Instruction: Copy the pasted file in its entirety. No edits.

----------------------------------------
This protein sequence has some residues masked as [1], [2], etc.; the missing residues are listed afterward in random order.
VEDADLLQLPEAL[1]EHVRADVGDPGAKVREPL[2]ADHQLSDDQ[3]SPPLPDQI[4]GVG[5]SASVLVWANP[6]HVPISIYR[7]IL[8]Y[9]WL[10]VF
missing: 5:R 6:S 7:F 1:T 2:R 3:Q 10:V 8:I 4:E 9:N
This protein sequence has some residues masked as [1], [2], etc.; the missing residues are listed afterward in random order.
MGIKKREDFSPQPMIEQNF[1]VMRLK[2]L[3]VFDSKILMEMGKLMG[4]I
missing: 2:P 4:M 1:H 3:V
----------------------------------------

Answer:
This protein sequence has some residues masked as [1], [2], etc.; the missing residues are listed afterward in random order.
VEDADLLQLPEAL[1]EHVRADVGDPGAKVREPL[2]ADHQLSDDQ[3]SPPLPDQI[4]GVG[5]SASVLVWANP[6]HVPISIYR[7]IL[8]Y[9]WL[10]VF
missing: 5:R 6:S 7:F 1:T 2:R 3:Q 10:V 8:I 4:E 9:N
This protein sequence has some residues masked as [1], [2], etc.; the missing residues are listed afterward in random order.
MGIKKREDFSPQPMIEQNF[1]VMRLK[2]L[3]VFDSKILMEMGKLMG[4]I
missing: 2:P 4:M 1:H 3:V